The systems are also designed for a much longer charge duration – several hours – that is needed for utility-scale energy storage. Lithium batteries aren’t usually suited for that purpose and very few other players can provide it, making Energy Vault a standout.
Even when it comes to efficiency, Energy Vault is highly competitive. Its so-called round trip efficiency, which reflects how much of the stored energy is preserved through a charge, measures 83%-85%. Lithium is just a whisker higher at 87%-89%.
Energy Vault’s technology is fully developed and ready to be deployed. Last year, the company successfully integrated a system into Switzerland’s national power grid, a strong proof point.
The list of potential customers is long and impressive. The company says its pipeline of $32 billion includes over 361 customer engagements, including major players such as Saudi Aramco, Hewlett Packard and De Beers. Those companies need Energy Vault for a variety of uses including industrial facilities and large data processing centers.
All this adds up to an impressive financial profile. The company expects revenue to rise to $2.8 billion in 2025 from $148 million in 2022, with an Ebitda margin rising to 24%.
Importantly, the company has minimal risk of needing additional capital to reach profitability. Energy Vault completed a $100 million Series C round earlier this year and the SPAC transaction will generate up to $388 million including a $100 million PIPE.
Looking ahead, the company’s capital expenditures are limited, in part because customers can fund projects. While Energy Vault can make equity project co-investments, it does so at its option.
The company also boasts an impressive leadership team. Co-Founder and CEO Robert Piconi has had senior roles at major companies such as Danaher, Amoco and BP while Co-Founder and CTO Andrea Pedretti is an engineer with extensive experience in renewable energy technology.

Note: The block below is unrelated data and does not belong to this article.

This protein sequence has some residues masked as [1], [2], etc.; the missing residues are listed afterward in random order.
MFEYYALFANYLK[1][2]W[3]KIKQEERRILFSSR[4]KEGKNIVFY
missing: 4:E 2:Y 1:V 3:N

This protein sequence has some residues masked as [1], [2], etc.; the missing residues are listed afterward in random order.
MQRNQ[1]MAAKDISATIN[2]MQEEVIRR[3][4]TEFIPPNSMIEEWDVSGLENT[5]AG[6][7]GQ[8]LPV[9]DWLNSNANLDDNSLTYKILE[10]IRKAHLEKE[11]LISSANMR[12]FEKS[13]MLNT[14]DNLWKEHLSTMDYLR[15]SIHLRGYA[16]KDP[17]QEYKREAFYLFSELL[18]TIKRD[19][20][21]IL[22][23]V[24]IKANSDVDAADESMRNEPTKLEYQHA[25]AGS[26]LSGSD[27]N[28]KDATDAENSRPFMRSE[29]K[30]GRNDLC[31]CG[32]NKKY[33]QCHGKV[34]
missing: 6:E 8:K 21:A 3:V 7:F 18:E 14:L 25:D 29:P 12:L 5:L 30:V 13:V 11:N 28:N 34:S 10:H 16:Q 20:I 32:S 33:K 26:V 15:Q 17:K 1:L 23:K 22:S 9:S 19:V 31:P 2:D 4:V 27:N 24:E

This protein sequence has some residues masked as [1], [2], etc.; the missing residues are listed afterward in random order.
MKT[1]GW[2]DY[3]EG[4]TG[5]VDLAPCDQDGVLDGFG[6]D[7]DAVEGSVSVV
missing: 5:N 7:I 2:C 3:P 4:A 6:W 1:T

The board of directors also includes Bill Gross, Co-Founder and Director of Idealab, a leading technology incubator he started in the 1990s. Mr. Gross is the CEO of Heliogen, another renewable energy tech company that’s in the process of going public. Heliogen and Energy Vault provide complementary technologies, so Mr. Gross potentially can potentially facilitate new business introductions.
Energy Vault has a serious roster of investors – all of which are keeping their stakes in the company through the SPAC transaction. Those include Cemex Ventures, Masayoshi Son’s SoftBank, Saudi Aramco Energy Ventures and Mr. Gross’s Idealab.
Turning to valuation, the deal has been priced very conservatively, giving new investors plenty of upside opportunity. At around $10 a share, the stock trades at an implied enterprise value of 3.1 times 2024 Ebitda. By comparison, Stem trades at 13.2 times, Tesla at 44 times and ChargePoint at 211 times, according to Sentieo, an AI-enabled research platform.
There are plenty of renewable energy investments available these days. But given Energy Vault’s green credentials, cost effectiveness, and strong financial profile, investors should lock down some shares while they’re priced right.
John Jannarone, Editor-in-Chief